In praise of partnerless holidays


Photo: Jodie Griggs

At least once a year, I pack up my two children and we drive away from my job and the house. We stay somewhere cheap and peaceful, in the company of other mothers and their children. Sometimes there is long-term planning behind these holidays and we spend half a year looking forward to the escape, while other trips are much more spontaneous.

On one occasion, a couple of mothers, as bored with school holidays as I, invited me for an impromptu holiday, leaving that very day. I should be on the run from the law because I can pack fast, even with a child and baby under foot. On that holiday, we ate whatever meals we could assemble from the random ingredients we’d taken from our kitchen cupboards in the rush to escape.

While it is the carefully planned holidays that have undoubtedly been the most successful, it is the impulsiveness of that other holiday that appealed most to me. Because when was the last time I felt some risk in my family routine? When did I last find the day adventurous as a mother? When did I last feel like myself?

Something interesting happens on these holidays with other mothers. The boundaries between families collapse without the fathers there to keep them nuclear. The children roam from cabin to cabin. They eat together and sometimes sleep together. If I am lucky, one of the mothers will take my children with her into a shower and she will wash the salt and sand out of their hair for me while I find their towels. My children will come back to my cabin and tell me about the pimple on her bottom.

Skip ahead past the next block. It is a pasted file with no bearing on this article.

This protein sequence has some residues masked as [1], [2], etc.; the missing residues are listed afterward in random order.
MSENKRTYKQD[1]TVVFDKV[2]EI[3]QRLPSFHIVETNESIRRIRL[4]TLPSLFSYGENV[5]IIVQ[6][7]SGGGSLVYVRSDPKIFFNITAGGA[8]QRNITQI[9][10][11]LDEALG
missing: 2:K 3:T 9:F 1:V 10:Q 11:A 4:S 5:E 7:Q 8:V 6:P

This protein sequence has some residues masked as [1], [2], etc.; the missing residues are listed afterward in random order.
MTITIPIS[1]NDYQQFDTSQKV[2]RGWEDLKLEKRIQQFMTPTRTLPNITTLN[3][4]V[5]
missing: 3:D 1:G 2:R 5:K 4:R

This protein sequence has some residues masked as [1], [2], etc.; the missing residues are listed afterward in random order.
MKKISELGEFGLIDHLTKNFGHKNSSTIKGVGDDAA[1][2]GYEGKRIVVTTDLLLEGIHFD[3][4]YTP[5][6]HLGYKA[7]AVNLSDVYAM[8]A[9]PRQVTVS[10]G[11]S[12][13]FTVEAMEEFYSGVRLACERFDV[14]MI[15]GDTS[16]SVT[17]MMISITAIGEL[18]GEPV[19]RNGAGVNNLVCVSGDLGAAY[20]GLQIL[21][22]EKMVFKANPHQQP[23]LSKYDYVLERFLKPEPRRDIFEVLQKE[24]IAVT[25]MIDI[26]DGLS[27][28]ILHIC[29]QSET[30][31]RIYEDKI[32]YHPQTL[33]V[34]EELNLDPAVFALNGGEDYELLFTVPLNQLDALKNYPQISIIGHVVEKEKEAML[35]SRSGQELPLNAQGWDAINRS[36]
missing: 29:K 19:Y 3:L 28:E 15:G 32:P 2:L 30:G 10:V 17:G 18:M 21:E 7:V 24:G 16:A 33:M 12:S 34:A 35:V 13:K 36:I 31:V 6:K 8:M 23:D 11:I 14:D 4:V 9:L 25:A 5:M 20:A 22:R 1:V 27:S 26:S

When it is working well, the older children look out for the younger children, although soon enough they get bored and distracted and I have to look for the baby again. If there are enough children in the group, they form and pull apart and re-form during the course of the day in different play configurations with different leaders; sometimes in pairs and sometimes in big groups, like flocks of birds. There are few fights on days like this.

The mothers I holiday with are the relaxed types. I like to watch them for clues. But these holidays are tiring, too, because sometimes there are as many as ten children between us. When we take them to swim in the sea, we walk as far as we can carry the youngest of them and very often that will be to a beach lacking lifeguards. Cheap accommodation is not central to amenities. We herd the children into the sea and then position ourselves around them so we can bunch them up tightly, like hunters circling prey. This way we can count them more easily, an activity that requires an almost painful level of concentration as they bob under and up through the waves, and then we nudge them up the beach every few minutes, away from the riptides they are slipping into.

The children draw with sticks on the sand, the toddler falls asleep in my lap, we find a wobbegong shark for them to see in the water, and they fight over jellyfish eggs, proving that it is possible to squabble over any limited resource, no matter how random. These days are unexpectedly perfect. There is a sense of lost community in these holidays, and I wonder if there was a time when mothering was more like this. Are we simply rediscovering something mothers used to know?

But it is not all sharing and harmony. At some point each mother becomes exhausted by her own children's demands and sometimes this happens simultaneously. The day threatens to shatter and buckle under the weight when the children are suddenly all hungry at once, or when one after another they hurt themselves or lose their things.